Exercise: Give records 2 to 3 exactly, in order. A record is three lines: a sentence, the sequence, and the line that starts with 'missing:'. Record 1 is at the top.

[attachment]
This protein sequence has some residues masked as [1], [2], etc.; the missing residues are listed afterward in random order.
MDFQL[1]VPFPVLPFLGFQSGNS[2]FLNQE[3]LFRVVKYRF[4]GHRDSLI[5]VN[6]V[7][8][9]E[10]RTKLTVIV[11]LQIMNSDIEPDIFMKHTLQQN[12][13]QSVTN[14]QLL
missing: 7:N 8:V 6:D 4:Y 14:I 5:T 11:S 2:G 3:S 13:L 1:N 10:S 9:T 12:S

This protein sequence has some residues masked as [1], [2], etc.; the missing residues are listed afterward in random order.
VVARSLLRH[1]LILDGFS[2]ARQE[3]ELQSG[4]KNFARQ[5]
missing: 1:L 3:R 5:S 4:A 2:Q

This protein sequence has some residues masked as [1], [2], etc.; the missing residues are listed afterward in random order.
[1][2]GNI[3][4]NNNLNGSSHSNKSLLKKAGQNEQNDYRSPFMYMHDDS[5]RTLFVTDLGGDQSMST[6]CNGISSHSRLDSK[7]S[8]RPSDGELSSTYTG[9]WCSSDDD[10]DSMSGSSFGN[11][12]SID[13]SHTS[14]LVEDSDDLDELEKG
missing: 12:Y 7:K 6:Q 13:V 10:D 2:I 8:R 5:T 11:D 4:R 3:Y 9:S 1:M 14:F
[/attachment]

This protein sequence has some residues masked as [1], [2], etc.; the missing residues are listed afterward in random order.
VVARSLLRH[1]LILDGFS[2]ARQE[3]ELQSG[4]KNFARQ[5]
missing: 1:L 3:R 5:S 4:A 2:Q

This protein sequence has some residues masked as [1], [2], etc.; the missing residues are listed afterward in random order.
[1][2]GNI[3][4]NNNLNGSSHSNKSLLKKAGQNEQNDYRSPFMYMHDDS[5]RTLFVTDLGGDQSMST[6]CNGISSHSRLDSK[7]S[8]RPSDGELSSTYTG[9]WCSSDDD[10]DSMSGSSFGN[11][12]SID[13]SHTS[14]LVEDSDDLDELEKG
missing: 12:Y 7:K 6:Q 13:V 10:D 2:I 8:R 5:T 11:D 4:R 3:Y 9:S 1:M 14:F